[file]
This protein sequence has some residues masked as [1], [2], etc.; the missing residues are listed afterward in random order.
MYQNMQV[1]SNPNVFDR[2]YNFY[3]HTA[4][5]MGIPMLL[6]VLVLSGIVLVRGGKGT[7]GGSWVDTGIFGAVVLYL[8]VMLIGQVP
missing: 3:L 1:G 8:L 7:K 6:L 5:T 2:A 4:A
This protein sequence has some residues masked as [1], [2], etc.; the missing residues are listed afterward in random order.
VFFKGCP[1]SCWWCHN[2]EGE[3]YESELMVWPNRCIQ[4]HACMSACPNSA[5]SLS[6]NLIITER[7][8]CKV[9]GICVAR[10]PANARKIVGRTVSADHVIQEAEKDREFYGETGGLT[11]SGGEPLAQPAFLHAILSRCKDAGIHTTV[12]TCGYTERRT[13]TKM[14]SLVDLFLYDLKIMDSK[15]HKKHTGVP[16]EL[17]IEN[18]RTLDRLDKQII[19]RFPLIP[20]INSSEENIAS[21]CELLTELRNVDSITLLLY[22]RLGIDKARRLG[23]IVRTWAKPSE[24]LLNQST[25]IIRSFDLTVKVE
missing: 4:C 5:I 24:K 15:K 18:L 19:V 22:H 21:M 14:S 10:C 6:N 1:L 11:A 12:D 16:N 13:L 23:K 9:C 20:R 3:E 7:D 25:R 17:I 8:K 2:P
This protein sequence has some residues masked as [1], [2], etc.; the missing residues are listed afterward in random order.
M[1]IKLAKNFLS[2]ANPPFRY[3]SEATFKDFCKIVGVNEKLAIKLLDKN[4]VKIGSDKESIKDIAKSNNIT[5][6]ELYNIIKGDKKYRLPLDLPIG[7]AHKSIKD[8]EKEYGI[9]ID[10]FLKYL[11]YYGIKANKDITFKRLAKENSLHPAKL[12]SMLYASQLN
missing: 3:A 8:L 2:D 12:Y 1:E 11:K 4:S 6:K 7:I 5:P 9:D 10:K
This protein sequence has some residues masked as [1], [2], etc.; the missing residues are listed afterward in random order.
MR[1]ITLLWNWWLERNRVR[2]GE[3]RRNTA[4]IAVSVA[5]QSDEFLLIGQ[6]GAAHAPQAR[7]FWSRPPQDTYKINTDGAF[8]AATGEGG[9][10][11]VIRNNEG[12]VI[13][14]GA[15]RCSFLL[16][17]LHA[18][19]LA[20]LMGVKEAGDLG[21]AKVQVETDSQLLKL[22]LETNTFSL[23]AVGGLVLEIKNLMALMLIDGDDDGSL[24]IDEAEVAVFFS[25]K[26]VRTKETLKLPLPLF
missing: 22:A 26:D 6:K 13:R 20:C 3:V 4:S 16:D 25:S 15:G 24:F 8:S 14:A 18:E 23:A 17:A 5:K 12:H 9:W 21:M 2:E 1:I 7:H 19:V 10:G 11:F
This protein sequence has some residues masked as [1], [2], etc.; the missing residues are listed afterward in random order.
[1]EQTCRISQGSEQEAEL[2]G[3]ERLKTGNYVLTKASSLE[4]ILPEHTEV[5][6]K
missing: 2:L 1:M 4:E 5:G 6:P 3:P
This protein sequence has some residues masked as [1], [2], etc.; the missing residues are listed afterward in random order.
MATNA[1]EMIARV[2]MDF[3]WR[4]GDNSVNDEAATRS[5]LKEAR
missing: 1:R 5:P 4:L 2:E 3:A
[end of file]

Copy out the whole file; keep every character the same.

This protein sequence has some residues masked as [1], [2], etc.; the missing residues are listed afterward in random order.
MYQNMQV[1]SNPNVFDR[2]YNFY[3]HTA[4][5]MGIPMLL[6]VLVLSGIVLVRGGKGT[7]GGSWVDTGIFGAVVLYL[8]VMLIGQVP
missing: 3:L 1:G 8:L 7:K 6:L 5:T 2:A 4:A
This protein sequence has some residues masked as [1], [2], etc.; the missing residues are listed afterward in random order.
VFFKGCP[1]SCWWCHN[2]EGE[3]YESELMVWPNRCIQ[4]HACMSACPNSA[5]SLS[6]NLIITER[7][8]CKV[9]GICVAR[10]PANARKIVGRTVSADHVIQEAEKDREFYGETGGLT[11]SGGEPLAQPAFLHAILSRCKDAGIHTTV[12]TCGYTERRT[13]TKM[14]SLVDLFLYDLKIMDSK[15]HKKHTGVP[16]EL[17]IEN[18]RTLDRLDKQII[19]RFPLIP[20]INSSEENIAS[21]CELLTELRNVDSITLLLY[22]RLGIDKARRLG[23]IVRTWAKPSE[24]LLNQST[25]IIRSFDLTVKVE
missing: 4:C 5:I 24:K 15:K 18:L 19:V 22:H 21:M 14:S 10:C 6:N 1:L 11:A 12:D 16:N 13:L 23:K 9:C 20:R 3:E 7:D 25:R 17:I 8:K 2:P
This protein sequence has some residues masked as [1], [2], etc.; the missing residues are listed afterward in random order.
M[1]IKLAKNFLS[2]ANPPFRY[3]SEATFKDFCKIVGVNEKLAIKLLDKN[4]VKIGSDKESIKDIAKSNNIT[5][6]ELYNIIKGDKKYRLPLDLPIG[7]AHKSIKD[8]EKEYGI[9]ID[10]FLKYL[11]YYGIKANKDITFKRLAKENSLHPAKL[12]SMLYASQLN
missing: 3:A 8:L 2:D 12:Y 1:E 11:K 4:S 6:K 7:I 5:P 9:D 10:K
This protein sequence has some residues masked as [1], [2], etc.; the missing residues are listed afterward in random order.
MR[1]ITLLWNWWLERNRVR[2]GE[3]RRNTA[4]IAVSVA[5]QSDEFLLIGQ[6]GAAHAPQAR[7]FWSRPPQDTYKINTDGAF[8]AATGEGG[9][10][11]VIRNNEG[12]VI[13][14]GA[15]RCSFLL[16][17]LHA[18][19]LA[20]LMGVKEAGDLG[21]AKVQVETDSQLLKL[22]LETNTFSL[23]AVGGLVLEIKNLMALMLIDGDDDGSL[24]IDEAEVAVFFS[25]K[26]VRTKETLKLPLPLF
missing: 22:A 26:D 6:K 13:R 20:C 3:V 4:S 16:D 25:S 15:G 24:F 8:S 14:A 18:E 23:A 17:A 5:K 12:H 9:W 21:M 2:E 1:I 7:H 19:V 10:G 11:F
This protein sequence has some residues masked as [1], [2], etc.; the missing residues are listed afterward in random order.
[1]EQTCRISQGSEQEAEL[2]G[3]ERLKTGNYVLTKASSLE[4]ILPEHTEV[5][6]K
missing: 2:L 1:M 4:E 5:G 6:P 3:P
This protein sequence has some residues masked as [1], [2], etc.; the missing residues are listed afterward in random order.
MATNA[1]EMIARV[2]MDF[3]WR[4]GDNSVNDEAATRS[5]LKEAR
missing: 1:R 5:P 4:L 2:E 3:A